Petaluma Shakespeare Company presents ‘Henry IV, Part One’

Let’s say your dad is a powerful man, a leader, a king - and he expects you to follow in his footsteps and be responsible, admirable, boring. But there’s this other guy, a knight named John Falstaff. He’s kind of a scoundrel, known to steal anything not nailed down, and he drinks too much. But he and his friends - who all hang out at dive bars downtown - are a lot more fun than your dad and all of his by-the-book advisors. Still, your dad’s your dad, not that he’s a saint or anything - he basically stole the throne from the previous king, then had the guy killed. And you know that Falstaff is just using you, counting on you to set him up for life once you become king yourself.

But then, without warning, your country is attacked by some very dangerous people, led by a very driven guy who very much wants to put your dad in prison and take over throne for himself.

You know you have to choose between stepping up and helping your dad stay in power, or just hiding out and staying drunk with your friends.

What’s a kid to do?

That’s the storyline and basic set up of William Shakespeare’s “Henry IV, Part One,” opening this weekend, kicking off Petaluma Shakespeare Company’s free annual Shakespeare at the River series. Founded in 2015, the company - which performs outdoors on the green at the Foundry Wharf - has previously presented the comedies “Taming of the Shrew” and “As You Like It.”

“I wanted to do something different this year, and I thought it was time to do one of Shakespeare’s histories,” says the show’s director Skylar Evans, adding that of all the Bard’s histories, “Henry IV, Part One” (not so much the gloomier Part Two), is a proven crowd-pleaser, though not staged as often as plays like “Richard III” and “Henry V.”

“Still, it’s a really good story,” Evans says. “It’s got a lot of action, and with Falstaff, who drops some of the best insults that Shakespeare ever wrote, it’s probably also the funniest of all of Shakespeare’s histories. So we decided to do it.”

In the play, which Evans has set in modern times, Falstaff is played by SSU grad Nick Christenson, a regular player at a number of North Bay theater companies, with a knack for physical comedy and several Shakespeare roles under his belt since graduating from SSU.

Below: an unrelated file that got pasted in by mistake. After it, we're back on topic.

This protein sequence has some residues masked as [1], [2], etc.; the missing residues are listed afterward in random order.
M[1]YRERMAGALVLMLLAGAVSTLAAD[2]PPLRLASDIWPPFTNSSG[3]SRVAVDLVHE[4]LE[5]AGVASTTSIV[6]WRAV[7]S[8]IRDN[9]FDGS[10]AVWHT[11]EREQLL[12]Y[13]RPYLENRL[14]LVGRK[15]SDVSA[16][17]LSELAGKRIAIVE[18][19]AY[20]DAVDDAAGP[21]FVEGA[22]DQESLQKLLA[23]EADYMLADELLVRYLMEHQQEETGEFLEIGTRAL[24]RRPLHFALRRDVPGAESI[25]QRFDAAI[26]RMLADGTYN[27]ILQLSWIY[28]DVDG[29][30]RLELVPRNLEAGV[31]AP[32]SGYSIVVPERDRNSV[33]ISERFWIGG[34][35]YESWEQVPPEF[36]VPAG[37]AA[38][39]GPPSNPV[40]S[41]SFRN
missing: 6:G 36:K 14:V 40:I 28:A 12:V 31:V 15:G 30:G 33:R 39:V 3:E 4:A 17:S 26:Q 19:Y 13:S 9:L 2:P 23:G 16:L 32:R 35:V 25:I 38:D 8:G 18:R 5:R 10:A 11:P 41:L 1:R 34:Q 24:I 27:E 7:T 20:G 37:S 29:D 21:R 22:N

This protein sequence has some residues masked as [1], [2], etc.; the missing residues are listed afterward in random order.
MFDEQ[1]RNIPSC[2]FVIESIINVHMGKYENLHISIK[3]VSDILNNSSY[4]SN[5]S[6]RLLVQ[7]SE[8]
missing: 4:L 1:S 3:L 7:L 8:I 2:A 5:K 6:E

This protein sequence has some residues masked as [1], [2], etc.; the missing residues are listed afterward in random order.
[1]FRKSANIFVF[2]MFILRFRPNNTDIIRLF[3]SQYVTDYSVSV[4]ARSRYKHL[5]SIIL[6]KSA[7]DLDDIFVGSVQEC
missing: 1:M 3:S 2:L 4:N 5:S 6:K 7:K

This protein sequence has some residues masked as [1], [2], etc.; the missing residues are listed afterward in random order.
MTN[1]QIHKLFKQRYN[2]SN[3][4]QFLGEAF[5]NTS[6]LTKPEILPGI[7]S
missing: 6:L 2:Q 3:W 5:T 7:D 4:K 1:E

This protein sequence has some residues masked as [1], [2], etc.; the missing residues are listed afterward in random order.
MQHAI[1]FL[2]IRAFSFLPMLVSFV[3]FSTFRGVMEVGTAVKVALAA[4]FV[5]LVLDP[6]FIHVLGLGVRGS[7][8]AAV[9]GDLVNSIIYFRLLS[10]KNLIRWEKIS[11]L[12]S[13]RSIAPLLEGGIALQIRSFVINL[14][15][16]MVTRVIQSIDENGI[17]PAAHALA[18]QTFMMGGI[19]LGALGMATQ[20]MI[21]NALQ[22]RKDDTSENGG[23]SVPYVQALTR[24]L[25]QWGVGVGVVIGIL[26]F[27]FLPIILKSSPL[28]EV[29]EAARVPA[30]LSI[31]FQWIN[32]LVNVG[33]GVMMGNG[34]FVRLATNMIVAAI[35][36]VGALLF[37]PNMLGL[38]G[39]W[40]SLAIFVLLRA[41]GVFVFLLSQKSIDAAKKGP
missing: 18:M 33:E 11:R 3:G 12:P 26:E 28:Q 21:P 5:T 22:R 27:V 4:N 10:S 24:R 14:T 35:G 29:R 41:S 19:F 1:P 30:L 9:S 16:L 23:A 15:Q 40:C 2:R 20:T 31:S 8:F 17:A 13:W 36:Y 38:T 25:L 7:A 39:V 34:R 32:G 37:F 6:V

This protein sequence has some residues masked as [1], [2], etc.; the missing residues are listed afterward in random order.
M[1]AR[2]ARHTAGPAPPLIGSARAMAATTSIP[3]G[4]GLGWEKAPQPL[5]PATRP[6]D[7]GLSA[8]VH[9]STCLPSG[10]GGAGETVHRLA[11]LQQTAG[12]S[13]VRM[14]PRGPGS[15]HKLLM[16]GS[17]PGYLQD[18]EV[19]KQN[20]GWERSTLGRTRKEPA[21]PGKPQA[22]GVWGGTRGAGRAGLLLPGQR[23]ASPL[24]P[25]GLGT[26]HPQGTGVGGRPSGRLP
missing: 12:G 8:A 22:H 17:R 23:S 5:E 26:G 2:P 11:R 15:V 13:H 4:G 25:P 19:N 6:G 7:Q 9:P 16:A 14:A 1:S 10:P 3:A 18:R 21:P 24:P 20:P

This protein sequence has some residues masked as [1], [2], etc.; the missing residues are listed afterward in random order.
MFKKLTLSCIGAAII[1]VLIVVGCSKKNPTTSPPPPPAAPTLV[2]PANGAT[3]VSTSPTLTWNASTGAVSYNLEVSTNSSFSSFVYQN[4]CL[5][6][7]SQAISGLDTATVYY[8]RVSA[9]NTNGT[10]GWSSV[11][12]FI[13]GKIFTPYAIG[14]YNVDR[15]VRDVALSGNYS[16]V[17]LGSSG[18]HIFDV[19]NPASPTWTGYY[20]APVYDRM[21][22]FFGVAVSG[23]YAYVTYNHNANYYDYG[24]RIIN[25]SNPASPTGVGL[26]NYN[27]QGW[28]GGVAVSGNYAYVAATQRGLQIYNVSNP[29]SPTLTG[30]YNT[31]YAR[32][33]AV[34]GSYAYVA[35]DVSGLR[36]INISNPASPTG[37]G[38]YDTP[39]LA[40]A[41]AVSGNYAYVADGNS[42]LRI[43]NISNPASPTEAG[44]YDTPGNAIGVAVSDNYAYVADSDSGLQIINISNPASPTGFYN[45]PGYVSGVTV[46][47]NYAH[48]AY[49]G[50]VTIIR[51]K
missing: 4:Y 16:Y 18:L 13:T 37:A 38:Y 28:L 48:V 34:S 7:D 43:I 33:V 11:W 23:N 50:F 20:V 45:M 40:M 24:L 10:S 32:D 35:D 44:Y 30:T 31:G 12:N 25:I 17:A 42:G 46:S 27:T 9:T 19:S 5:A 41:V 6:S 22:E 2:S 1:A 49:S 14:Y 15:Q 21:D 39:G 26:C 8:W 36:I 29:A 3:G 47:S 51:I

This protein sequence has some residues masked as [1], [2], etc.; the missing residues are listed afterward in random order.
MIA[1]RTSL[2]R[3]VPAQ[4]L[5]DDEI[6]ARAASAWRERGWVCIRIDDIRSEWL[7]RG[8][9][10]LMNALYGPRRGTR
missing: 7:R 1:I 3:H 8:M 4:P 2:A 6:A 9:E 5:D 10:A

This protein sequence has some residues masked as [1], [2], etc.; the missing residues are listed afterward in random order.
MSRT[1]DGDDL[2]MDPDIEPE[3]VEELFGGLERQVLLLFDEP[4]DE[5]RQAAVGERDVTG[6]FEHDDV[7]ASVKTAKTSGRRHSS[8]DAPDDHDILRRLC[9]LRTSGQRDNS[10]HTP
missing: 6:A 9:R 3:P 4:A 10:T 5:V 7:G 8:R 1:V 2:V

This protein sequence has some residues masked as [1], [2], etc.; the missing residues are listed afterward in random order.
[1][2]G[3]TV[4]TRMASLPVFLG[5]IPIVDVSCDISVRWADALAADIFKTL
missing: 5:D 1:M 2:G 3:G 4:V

“Nick brings a lot to the table,” says Evans of his decision to cast Christenson. “Nick was far-and-away the right person for the show. Falstaff is a very comedic character, and Nick is very adept at comedy.” To play Hal, Evans cast Anya Cherniss, though he makes it clear she’s playing Hal as a young man.

“It just worked, the energy she has, and the chemistry she has with Nick and with Neil.”

Neil Thollander plays Hal’s father, King Henry.

The rest of the cast reflects the same gender-blind casting established with Cherniss.

“We had auditions, and I cast the best people for each role, regardless of whether they are male or female,” Evans explains. “I actually have more women than men in this production. It wasn’t really a political statement or anything. It was a purely artistic choice.”

That said, putting together this production has definitely been more than just an artistic experience for the director. Earlier this year, Evans’ father passed away unexpectedly, at the age of 48. The personal loss, he says, has become an integral part of the telling of this story. It is, in fact, another key reason for choosing to do “Henry IV, Part One” in the first place.

“I was feeling all of these emotions about my dad,” Evans says, “all the stages of grief, right? And part of me was thinking about how therapeutic theater can be, so I decided, ‘You know what? I’m going to do a ‘father play.’

The loss of his own father, he explains, led to his directorial choice of presenting all of the play’s characters without judgment.

“I’ve found it easy to judge my parents in the past,” he admits, “because that’s what we do. Hal judges his dad pretty harshly. He is torn between being his own person and being who others want him to be - and then he’s torn between the needs of these two father figures.”

Evans says he also feels empathy for the character of Hotspur, an English nobleman who led the rebellion against Henry IV after years of broken promises.

“I have a lot sympathy for Hotspur,” says Evans. “It would be very easy to make him the bad guy. But I want to honor where he comes from. His family has a legitimate grievance. There is a lot of truth to what they are feeling. A whole lot of war and death might have been averted had they been listened to, and not cast aside.”

(Email David at

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